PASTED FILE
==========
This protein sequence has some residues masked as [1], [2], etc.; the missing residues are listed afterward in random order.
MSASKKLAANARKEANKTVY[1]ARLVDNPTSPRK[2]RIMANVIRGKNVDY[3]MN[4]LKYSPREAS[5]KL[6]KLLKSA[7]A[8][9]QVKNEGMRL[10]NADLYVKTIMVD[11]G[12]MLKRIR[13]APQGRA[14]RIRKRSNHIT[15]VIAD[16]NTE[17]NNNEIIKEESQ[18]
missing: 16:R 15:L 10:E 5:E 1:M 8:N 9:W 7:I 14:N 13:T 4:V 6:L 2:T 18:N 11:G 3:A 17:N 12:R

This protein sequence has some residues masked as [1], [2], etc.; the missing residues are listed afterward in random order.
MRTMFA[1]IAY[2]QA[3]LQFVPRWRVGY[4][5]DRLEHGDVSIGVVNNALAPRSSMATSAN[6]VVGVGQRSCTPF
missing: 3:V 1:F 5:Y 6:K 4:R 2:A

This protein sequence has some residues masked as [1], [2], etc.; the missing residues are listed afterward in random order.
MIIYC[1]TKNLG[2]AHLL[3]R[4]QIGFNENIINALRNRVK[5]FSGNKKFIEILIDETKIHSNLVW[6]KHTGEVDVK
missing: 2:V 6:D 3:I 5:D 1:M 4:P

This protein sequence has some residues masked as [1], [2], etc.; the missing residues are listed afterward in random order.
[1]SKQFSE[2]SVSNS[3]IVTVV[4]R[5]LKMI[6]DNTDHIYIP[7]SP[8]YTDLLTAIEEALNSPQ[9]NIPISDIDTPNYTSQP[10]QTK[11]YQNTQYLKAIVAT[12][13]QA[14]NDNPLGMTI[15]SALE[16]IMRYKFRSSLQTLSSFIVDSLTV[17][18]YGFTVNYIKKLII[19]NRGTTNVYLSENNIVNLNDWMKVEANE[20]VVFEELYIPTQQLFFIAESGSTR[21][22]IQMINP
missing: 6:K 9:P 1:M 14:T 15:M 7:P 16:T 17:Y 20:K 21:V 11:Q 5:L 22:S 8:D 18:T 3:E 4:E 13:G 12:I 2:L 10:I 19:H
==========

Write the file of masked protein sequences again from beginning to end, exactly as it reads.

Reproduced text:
This protein sequence has some residues masked as [1], [2], etc.; the missing residues are listed afterward in random order.
MSASKKLAANARKEANKTVY[1]ARLVDNPTSPRK[2]RIMANVIRGKNVDY[3]MN[4]LKYSPREAS[5]KL[6]KLLKSA[7]A[8][9]QVKNEGMRL[10]NADLYVKTIMVD[11]G[12]MLKRIR[13]APQGRA[14]RIRKRSNHIT[15]VIAD[16]NTE[17]NNNEIIKEESQ[18]
missing: 16:R 15:L 10:E 5:E 1:M 8:N 9:W 7:I 14:N 13:T 4:V 6:L 2:T 18:N 11:G 3:A 17:N 12:R

This protein sequence has some residues masked as [1], [2], etc.; the missing residues are listed afterward in random order.
MRTMFA[1]IAY[2]QA[3]LQFVPRWRVGY[4][5]DRLEHGDVSIGVVNNALAPRSSMATSAN[6]VVGVGQRSCTPF
missing: 3:V 1:F 5:Y 6:K 4:R 2:A

This protein sequence has some residues masked as [1], [2], etc.; the missing residues are listed afterward in random order.
MIIYC[1]TKNLG[2]AHLL[3]R[4]QIGFNENIINALRNRVK[5]FSGNKKFIEILIDETKIHSNLVW[6]KHTGEVDVK
missing: 2:V 6:D 3:I 5:D 1:M 4:P

This protein sequence has some residues masked as [1], [2], etc.; the missing residues are listed afterward in random order.
[1]SKQFSE[2]SVSNS[3]IVTVV[4]R[5]LKMI[6]DNTDHIYIP[7]SP[8]YTDLLTAIEEALNSPQ[9]NIPISDIDTPNYTSQP[10]QTK[11]YQNTQYLKAIVAT[12][13]QA[14]NDNPLGMTI[15]SALE[16]IMRYKFRSSLQTLSSFIVDSLTV[17][18]YGFTVNYIKKLII[19]NRGTTNVYLSENNIVNLNDWMKVEANE[20]VVFEELYIPTQQLFFIAESGSTR[21][22]IQMINP
missing: 6:K 9:P 1:M 14:T 15:M 7:P 16:T 17:Y 20:K 21:V 11:Q 5:L 22:S 8:D 18:T 3:E 4:E 13:G 12:I 2:L 10:I 19:H